Looking for challenging one day hikes on Mt. Rainer next week!


Original Post
Ol Dhrupad · · Unknown Hometown · Joined Mar 2017 · Points: 0

Hello!

I will be in Seattle for several days next week and I have reserved Saturday to check out Mt. Rainier. I was wondering if people had any good single day hikes that are challenging and hopefully have some rare vistas/beautiful sights involved. I'm in pretty good shape and am a fairly experience hiker but I don't have much experience actually climbing with equipment. I was planning on renting a car super early in the morning and hiking until sundown. Any advice would be wunderbar, thanks in advance!!

Kyle Tarry · · Portland, OR · Joined Mar 2015 · Points: 162

FYI the snow is like, really deep right now.  So "hiking" is gonna be more like snowshoeing or skiing.  The snow is currently 155 inches deep (13 feet) at the Paradise visitor center.

Jimmy Downhillinthesnow · · Bozeman, Montana · Joined Mar 2013 · Points: 10

Yeah people don't seem to understand this whole "snowpack" thing. Since you're not from the area, DO NOT go above timberline (e.g. towards Camp Muir from Panorama Point) without a map and compass or GPS. This time of year, if a cloud settles in you lose all points of reference and people have literally walked in circles until they stumbled off a cliff and died. 

Sunrise is closed, as are Chinook and Cayuse passes. Stop by Whittaker Mountaineering in Ashford if you'd like to rent snowshoes. Unicorn Peak is a good spring option since snow covers the nasty scree. You could also bag another summit in the Tatoosh Range. Check the forecast for snowfall (it can and will snow heavily in May at Paradise) and be watchful for wet slides even if there's no new snow. Most importantly have fun!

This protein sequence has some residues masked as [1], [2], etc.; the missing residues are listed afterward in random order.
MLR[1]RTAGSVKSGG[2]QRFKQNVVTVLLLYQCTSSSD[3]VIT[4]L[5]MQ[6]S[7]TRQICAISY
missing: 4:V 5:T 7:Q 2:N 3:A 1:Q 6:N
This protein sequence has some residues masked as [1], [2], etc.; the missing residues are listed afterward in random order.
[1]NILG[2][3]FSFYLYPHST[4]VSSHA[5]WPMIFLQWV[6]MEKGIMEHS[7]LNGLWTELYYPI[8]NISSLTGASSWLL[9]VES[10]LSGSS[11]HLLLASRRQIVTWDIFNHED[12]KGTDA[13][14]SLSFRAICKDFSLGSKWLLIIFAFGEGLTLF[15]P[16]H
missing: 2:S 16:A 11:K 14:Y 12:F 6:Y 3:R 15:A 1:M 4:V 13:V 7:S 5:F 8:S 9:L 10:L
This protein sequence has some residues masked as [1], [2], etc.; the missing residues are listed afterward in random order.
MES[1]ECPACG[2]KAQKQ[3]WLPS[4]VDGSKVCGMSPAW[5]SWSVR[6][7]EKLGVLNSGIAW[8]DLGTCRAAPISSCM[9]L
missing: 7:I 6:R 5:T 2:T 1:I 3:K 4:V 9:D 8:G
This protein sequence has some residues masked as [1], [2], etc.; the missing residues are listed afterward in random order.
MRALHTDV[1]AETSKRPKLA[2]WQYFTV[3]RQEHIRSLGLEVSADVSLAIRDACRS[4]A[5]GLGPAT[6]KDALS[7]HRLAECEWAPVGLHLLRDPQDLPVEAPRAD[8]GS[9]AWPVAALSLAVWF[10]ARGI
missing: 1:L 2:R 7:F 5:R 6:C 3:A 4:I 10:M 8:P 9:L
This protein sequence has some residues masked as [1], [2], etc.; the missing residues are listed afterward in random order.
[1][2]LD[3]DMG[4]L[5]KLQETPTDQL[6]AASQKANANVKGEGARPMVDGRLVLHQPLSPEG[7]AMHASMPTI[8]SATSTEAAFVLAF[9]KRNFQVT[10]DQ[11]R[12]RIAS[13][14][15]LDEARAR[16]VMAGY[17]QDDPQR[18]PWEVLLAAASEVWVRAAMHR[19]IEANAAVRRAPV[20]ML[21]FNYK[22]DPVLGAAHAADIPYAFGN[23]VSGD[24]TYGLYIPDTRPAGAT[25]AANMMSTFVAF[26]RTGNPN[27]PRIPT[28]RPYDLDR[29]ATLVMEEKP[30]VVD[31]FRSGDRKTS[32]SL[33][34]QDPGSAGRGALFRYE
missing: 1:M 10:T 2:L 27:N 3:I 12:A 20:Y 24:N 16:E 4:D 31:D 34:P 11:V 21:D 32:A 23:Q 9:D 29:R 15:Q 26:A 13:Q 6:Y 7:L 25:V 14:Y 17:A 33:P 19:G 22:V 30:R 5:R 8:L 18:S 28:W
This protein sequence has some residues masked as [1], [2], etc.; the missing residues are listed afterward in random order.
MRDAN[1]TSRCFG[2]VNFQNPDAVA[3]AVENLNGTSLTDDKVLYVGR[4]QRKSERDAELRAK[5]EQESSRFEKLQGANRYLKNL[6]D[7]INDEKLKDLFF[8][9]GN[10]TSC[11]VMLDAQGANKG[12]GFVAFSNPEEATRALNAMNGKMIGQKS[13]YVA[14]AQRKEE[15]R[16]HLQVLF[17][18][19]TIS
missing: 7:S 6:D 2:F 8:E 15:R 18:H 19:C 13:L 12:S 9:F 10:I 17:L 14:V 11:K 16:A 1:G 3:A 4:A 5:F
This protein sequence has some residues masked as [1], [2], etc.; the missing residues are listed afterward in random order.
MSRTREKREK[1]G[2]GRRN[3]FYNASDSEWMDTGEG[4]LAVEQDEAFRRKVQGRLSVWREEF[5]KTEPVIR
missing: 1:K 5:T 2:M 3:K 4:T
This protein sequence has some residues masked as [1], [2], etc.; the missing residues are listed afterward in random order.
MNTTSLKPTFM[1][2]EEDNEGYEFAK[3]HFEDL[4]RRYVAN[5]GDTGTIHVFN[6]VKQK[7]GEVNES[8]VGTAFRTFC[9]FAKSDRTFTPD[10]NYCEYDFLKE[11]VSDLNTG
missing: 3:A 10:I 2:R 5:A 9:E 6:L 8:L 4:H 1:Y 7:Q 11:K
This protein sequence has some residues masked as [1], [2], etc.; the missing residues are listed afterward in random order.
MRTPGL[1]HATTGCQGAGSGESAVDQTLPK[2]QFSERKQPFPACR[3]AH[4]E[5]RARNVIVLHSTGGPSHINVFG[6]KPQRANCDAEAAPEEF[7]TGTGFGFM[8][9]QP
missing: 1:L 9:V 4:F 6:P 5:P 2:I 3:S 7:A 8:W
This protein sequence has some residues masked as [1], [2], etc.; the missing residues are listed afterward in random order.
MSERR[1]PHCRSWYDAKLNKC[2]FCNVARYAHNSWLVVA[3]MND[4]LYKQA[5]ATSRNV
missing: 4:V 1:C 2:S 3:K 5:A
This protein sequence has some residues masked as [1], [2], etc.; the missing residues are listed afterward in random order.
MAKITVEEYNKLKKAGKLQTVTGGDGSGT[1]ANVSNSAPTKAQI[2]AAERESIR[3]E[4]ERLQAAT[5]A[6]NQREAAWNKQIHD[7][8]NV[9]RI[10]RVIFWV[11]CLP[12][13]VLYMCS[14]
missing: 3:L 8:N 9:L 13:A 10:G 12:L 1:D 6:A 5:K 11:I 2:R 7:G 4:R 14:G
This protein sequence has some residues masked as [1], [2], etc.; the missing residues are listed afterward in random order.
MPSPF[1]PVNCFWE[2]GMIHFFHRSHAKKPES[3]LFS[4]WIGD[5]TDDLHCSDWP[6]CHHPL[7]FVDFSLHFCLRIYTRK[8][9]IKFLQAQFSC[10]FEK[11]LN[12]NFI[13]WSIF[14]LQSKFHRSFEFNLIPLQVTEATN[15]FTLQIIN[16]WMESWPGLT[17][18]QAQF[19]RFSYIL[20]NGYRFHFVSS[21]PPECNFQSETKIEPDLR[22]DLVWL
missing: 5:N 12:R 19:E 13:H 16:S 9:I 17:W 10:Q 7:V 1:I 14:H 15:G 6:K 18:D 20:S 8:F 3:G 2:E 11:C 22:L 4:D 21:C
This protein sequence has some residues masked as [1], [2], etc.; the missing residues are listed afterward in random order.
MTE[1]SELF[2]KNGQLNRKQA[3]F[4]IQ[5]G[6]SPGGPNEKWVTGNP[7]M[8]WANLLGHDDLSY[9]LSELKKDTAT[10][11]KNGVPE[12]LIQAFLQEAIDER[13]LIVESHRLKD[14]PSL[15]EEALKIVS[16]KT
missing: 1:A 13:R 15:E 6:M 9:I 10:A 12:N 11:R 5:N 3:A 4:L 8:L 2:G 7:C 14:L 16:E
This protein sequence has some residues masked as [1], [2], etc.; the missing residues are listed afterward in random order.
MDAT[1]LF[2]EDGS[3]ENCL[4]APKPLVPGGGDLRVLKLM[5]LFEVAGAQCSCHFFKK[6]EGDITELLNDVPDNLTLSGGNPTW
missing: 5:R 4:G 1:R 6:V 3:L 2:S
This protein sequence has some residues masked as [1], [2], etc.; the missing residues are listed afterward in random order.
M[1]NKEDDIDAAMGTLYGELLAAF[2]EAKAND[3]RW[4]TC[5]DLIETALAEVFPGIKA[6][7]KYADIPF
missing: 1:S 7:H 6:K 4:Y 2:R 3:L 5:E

Ol Dhrupad · · Unknown Hometown · Joined Mar 2017 · Points: 0

ah okay that is super good to know about the snow, not looking to die. I will definitely rent some snowshoes, are there any other equipment it would be smart to rent or invest in? thanks!!

Jimmy Downhillinthesnow · · Bozeman, Montana · Joined Mar 2013 · Points: 10
Ol Dhrupad wrote:

ah okay that is super good to know about the snow, not looking to die. I will definitely rent some snowshoes, are there any other equipment it would be smart to rent or invest in? thanks!!

Trekking poles, perhaps an axe depending on where you end up going, and be prepared for bad weather. 

BrokenChairs BrettC · · Sultan, WA · Joined Feb 2015 · Points: 245
Ol Dhrupad wrote:

ah okay that is super good to know about the snow, not looking to die. I will definitely rent some snowshoes, are there any other equipment it would be smart to rent or invest in? thanks!!

A beacon, shovel and probe. My .02 . At the very least a beacon not that I think you'll get into too much trouble but I'd rather error on the side of caution. 

jaredj · · Unknown Hometown · Joined Jan 2013 · Points: 165
BrokenChairs wrote:

A beacon, shovel and probe. My .02 . At the very least a beacon not that I think you'll get into too much trouble but I'd rather error on the side of caution. 

This is some crap armchair advice and only worth it if someone else in your party is there to know you're buried and use a beacon to dig you out (if you indeed get buried in an avalanche).  Perhaps the poster means a personal locator beacon or Spot or some such device (as distinct from an avalanche beacon, which is what I think of when people say colloquially "beacon").

OP, main takeaway is to not be too ambitious if you're unfamiliar with the snowpack in the region.  The advice for something on the Tattoosh side of things (e.g. Unicorn, or even a pass between the peaks) is sage.  You'll have great views across the valley to the big mountain.  The main winter hike that folks do (from Paradise towards Camp Muir) will also have good views, but foreshortening makes your view of the mountain itself (while on it) less good than from across the valley (in my opinion).